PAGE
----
The 2013 Audi Allroad is coming simply because Americans won’t buy station wagons. The Audi A4 Avant—“Avant” is Audi-speak for station wagon—drops from Audi’s North American lineup for the coming year. Instead there’s the new Allroad, Audi’s entry into the B-segment crossover battles.
To Americans, the 2013 Audi Allroad is the revival of the same-named vehicle offered in the U.S. from 2001 to 2005, going on a seven year hiatus. That period of absence was just here, however, the Allroad continuing in other markets. Meanwhile, Audi of America soldiered on with the B-segment Audi A4 Avant, trying to sell Bach to a Sousa appreciation society.
That’s all changed now. While the A4 Avant comes back for another round in Europe, the Allroad will be Audi’s sole wagon-type vehicle left in Audi’s U.S.-available B-segment lineup, which includes the Allroad, as well as A4 and S4 sedans, and A5 and S5 coupes.
The new Allroad, however, does everything that a B-segment wagon would do and more. Consider, the 2013 Audi Allroad has the typical layout of a four-door wagon, with four doors and a rear hatch, and generous cargo capacity, with 27 cubic feet with the rear seatback raised, and with the rear seat folded, a healthy 50.5 cubic feet of stuffable space. That’s a whole ten cubic feet more than the old A4 Avant with the rear seat raised, though exactly equal to the previous model with the rear seat lowered.
The 2013 Audi Allroad, however, has a ground clearance of 7.1 inches, 1.5 inches more than the Audi A4 Avant it replaces. So the Allroad can do just what it suggests, travels over all roads…with no pretense of going offroad. Audi has the Q5 and Q7 for those truly wanting to leave behind the road, however minimal. But that cabin at the end of a muddy two-track with rocks and a shallow ford? The A4—and other sedans—want you to walk in. The Allroad is game.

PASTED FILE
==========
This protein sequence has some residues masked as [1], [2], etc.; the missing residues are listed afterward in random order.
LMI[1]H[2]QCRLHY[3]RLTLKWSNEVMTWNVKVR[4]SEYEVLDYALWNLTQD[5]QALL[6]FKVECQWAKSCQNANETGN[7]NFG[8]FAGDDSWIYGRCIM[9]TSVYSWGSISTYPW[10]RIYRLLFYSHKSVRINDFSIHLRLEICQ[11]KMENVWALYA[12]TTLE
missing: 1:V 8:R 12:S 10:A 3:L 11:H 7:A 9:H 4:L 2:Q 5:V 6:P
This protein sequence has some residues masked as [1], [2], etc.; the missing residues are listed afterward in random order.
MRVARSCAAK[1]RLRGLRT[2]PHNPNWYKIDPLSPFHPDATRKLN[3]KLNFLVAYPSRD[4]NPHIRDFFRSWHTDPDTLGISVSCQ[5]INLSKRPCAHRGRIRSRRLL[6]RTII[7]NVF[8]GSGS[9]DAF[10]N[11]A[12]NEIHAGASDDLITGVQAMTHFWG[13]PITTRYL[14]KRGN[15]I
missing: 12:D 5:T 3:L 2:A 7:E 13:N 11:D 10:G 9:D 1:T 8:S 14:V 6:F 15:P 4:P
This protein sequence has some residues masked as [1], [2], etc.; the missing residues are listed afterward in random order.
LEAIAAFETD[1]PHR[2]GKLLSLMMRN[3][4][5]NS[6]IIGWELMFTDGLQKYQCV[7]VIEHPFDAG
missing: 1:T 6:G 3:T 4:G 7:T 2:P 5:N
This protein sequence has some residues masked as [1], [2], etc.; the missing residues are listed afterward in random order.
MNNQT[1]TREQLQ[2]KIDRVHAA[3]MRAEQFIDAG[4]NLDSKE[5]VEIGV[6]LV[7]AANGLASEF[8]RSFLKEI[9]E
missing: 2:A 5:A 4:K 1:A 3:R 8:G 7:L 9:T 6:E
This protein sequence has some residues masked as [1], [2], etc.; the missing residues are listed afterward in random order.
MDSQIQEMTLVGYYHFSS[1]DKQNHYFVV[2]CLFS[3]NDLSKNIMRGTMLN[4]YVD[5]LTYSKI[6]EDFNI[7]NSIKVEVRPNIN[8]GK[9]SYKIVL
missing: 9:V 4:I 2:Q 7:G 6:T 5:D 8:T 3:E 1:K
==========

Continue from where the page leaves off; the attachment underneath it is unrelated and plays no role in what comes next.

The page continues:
Most other crossovers have a higher ride height than their automobile platform mates. But not all crossover vehicles, however, have all-wheel drive. On the 2013 Audi Allroad, all-wheel drive is included in the starting price.
The only engine offered with the Allroad is Audi’s 2.0-liter turbocharged four-cylinder with direct injection. So much good has been said about this engine’s smooth operation and refinement, it’s almost futile to try to say more, but we will just repeat that its performance is more than the 211 horsepower rating would suggest because it makes 258 lb-ft of torque at an incredibly low 1500 rpm. This is an engine that doesn’t have to be spun at the upper reaches of its rev range to deliver a solid wallop. The low rpm torque delivery also means casual oomph around town for getting away from traffic lights or merging into traffic…or just playing.
Performance exceeds adequate. Audi claims 0-60 mph in 6.5 seconds, and it feels even more responsive than that number suggests, thanks to the punchy low-range torque. However, it’s remarkable, really, for a two-liter engine, even turbocharged, to move a B-segment car approaching two tons that quickly.